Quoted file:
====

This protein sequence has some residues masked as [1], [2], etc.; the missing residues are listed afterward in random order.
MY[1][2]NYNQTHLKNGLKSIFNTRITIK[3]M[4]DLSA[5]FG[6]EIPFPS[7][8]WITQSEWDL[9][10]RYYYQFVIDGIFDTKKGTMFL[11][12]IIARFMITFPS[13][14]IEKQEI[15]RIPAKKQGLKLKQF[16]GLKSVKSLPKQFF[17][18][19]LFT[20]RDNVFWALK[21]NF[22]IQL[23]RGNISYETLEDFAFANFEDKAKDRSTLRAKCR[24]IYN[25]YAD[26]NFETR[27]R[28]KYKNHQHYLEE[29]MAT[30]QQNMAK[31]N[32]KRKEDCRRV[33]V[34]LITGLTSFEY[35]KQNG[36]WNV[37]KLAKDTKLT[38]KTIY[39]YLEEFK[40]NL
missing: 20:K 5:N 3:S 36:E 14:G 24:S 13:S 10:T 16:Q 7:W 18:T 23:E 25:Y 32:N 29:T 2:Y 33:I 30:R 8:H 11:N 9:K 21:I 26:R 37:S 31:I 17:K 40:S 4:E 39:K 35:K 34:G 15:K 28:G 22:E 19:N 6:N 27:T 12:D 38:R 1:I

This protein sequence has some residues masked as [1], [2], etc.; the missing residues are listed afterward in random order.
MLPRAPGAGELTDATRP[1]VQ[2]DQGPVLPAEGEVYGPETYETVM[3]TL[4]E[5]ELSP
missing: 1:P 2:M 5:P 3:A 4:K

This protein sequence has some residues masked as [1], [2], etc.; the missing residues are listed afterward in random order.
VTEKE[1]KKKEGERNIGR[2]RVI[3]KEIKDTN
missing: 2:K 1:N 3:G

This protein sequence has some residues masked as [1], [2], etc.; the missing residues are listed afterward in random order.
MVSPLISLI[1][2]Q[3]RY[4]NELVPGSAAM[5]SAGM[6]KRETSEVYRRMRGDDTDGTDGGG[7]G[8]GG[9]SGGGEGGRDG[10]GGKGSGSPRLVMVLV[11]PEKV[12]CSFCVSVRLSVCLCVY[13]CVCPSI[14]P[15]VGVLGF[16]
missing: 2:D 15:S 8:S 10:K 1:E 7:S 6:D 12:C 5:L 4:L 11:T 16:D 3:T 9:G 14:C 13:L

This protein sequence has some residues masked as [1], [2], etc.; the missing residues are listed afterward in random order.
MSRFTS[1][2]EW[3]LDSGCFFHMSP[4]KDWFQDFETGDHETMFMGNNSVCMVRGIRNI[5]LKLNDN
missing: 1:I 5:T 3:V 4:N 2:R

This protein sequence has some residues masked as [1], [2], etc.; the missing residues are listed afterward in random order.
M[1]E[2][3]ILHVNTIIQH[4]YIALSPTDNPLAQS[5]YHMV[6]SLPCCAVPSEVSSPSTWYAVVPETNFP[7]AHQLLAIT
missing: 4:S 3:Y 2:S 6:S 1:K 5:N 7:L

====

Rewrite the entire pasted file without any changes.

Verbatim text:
This protein sequence has some residues masked as [1], [2], etc.; the missing residues are listed afterward in random order.
MY[1][2]NYNQTHLKNGLKSIFNTRITIK[3]M[4]DLSA[5]FG[6]EIPFPS[7][8]WITQSEWDL[9][10]RYYYQFVIDGIFDTKKGTMFL[11][12]IIARFMITFPS[13][14]IEKQEI[15]RIPAKKQGLKLKQF[16]GLKSVKSLPKQFF[17][18][19]LFT[20]RDNVFWALK[21]NF[22]IQL[23]RGNISYETLEDFAFANFEDKAKDRSTLRAKCR[24]IYN[25]YAD[26]NFETR[27]R[28]KYKNHQHYLEE[29]MAT[30]QQNMAK[31]N[32]KRKEDCRRV[33]V[34]LITGLTSFEY[35]KQNG[36]WNV[37]KLAKDTKLT[38]KTIY[39]YLEEFK[40]NL
missing: 20:K 5:N 3:S 36:E 14:G 24:S 13:S 10:T 16:Q 7:W 18:T 23:E 25:Y 32:N 29:T 2:Y 33:I 30:R 8:H 11:N 9:K 21:I 26:R 37:S 31:I 17:K 40:S 4:E 39:K 35:K 34:G 15:K 28:G 22:E 19:N 6:N 27:T 12:D 38:R 1:I

This protein sequence has some residues masked as [1], [2], etc.; the missing residues are listed afterward in random order.
MLPRAPGAGELTDATRP[1]VQ[2]DQGPVLPAEGEVYGPETYETVM[3]TL[4]E[5]ELSP
missing: 1:P 2:M 5:P 3:A 4:K

This protein sequence has some residues masked as [1], [2], etc.; the missing residues are listed afterward in random order.
VTEKE[1]KKKEGERNIGR[2]RVI[3]KEIKDTN
missing: 2:K 1:N 3:G

This protein sequence has some residues masked as [1], [2], etc.; the missing residues are listed afterward in random order.
MVSPLISLI[1][2]Q[3]RY[4]NELVPGSAAM[5]SAGM[6]KRETSEVYRRMRGDDTDGTDGGG[7]G[8]GG[9]SGGGEGGRDG[10]GGKGSGSPRLVMVLV[11]PEKV[12]CSFCVSVRLSVCLCVY[13]CVCPSI[14]P[15]VGVLGF[16]
missing: 2:D 15:S 8:S 10:K 1:E 7:S 6:D 12:C 5:L 4:L 11:T 16:D 3:T 9:G 14:C 13:L

This protein sequence has some residues masked as [1], [2], etc.; the missing residues are listed afterward in random order.
MSRFTS[1][2]EW[3]LDSGCFFHMSP[4]KDWFQDFETGDHETMFMGNNSVCMVRGIRNI[5]LKLNDN
missing: 1:I 5:T 3:V 4:N 2:R

This protein sequence has some residues masked as [1], [2], etc.; the missing residues are listed afterward in random order.
M[1]E[2][3]ILHVNTIIQH[4]YIALSPTDNPLAQS[5]YHMV[6]SLPCCAVPSEVSSPSTWYAVVPETNFP[7]AHQLLAIT
missing: 4:S 3:Y 2:S 6:S 1:K 5:N 7:L